Now, if I tell you that you should be rejoicing with people who rejoice, you get that completely.  Weeping with people who weep challenges us a bit more.  I mean, if someone is throwing a party, hanging and having fun is pretty nice unless you are a boorish dullard.  Weeping with people who weep however takes two things:  Compassion and Sympathy.   Those are challenging qualities.  Life is hard enough dealing with your own problems.  Being able to actively show compassion and feel the pain of others is tough.  But nothing speaks more to expressing love and care than weeping when someone weeps.

Let me give you an example.  Last week, Emma fell down the stairs.  I mean she fell down every single one of them and landed on the floor like a ragdoll.  Aside from being scared, she was fine.  She’s a tough kid.  Amy held her a minute or two and the crying stopped.  I on the other was holding Landry.  In seeing Emma fall down and considering that her sister might be hurt, Landry burst into tears.  She did not want to see her sister hurt or cry.  She wept when Emma wept.  She hurt because she feared her sister hurt.  Have you ever wept with someone when it could be said that your tears were equal to the tears of the person who was suffering?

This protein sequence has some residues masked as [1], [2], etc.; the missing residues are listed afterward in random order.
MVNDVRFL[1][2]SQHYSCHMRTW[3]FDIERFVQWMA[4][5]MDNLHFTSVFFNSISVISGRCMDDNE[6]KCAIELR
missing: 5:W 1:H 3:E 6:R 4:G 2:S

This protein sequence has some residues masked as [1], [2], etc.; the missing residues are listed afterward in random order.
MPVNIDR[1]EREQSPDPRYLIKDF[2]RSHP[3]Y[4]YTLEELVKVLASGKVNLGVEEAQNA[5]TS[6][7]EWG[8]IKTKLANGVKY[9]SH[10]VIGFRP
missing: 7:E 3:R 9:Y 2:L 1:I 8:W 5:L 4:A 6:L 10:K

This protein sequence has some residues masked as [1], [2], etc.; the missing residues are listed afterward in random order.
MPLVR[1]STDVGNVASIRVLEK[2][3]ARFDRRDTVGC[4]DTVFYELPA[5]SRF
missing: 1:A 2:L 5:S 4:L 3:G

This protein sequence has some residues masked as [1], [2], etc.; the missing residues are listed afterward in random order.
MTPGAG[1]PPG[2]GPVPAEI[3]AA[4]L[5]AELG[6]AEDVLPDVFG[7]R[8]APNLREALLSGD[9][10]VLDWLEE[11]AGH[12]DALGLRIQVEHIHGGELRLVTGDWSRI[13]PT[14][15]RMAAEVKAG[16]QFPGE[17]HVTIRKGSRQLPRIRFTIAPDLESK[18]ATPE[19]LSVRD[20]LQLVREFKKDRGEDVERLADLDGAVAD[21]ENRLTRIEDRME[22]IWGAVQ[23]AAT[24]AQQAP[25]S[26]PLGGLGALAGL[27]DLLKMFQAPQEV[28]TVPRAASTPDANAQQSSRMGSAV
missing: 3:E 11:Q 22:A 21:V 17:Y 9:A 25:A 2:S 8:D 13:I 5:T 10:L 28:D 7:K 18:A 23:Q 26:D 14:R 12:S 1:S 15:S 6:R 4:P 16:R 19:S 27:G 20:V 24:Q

Who loves this way?  Listen to Jesus’ reaction when He returned to hear Mary tell Him that His friend Lazarus was dead.  John 11:33 When Jesus saw her weeping, and the Jews who had come with her also weeping, he was deeply moved in his spirit and greatly troubled. 34 And he said, “Where have you laid him?” They said to him, “Lord, come and see.” 35 Jesus wept. 36 So the Jews said, “See how he loved him!” Even though Jesus had the power over death, and even though Jesus knew that He could and would raise Lazarus from the dead, He cried alongside of Mary because He and she were saddened to their very being.

So weeping with those who weep and showing compassion with those who need compassion, we get.  We might even want to be like that.  But blessing those who persecute us?  Blessing them and not cursing them?  That is crazy.  Practically, Paul is telling us that it is in the character of those who know Jesus to not retaliate against attacks (which if obeyed would immediately shut down half the world’s blogs and all the world’s political commentary).  In fact, Paul is commanding believers to not only resist retaliation but to bless those who persecute you.  The person who attacks you should walk away feeling blessed by you.  How in the world is that possible?

Well remember, what we are being commanded to do here is offer a living sacrifice.  You no longer have to offer a physical death as payment for sin.  But you do have to offer a sacrifice.  A living sacrifice is a physical act that represents and actual death.  Because Christ died for you, you can die to self and not only resist retaliation, not only forgive, but actually bless those who persecute you.  You can offer genuine love even to those whom have done you evil.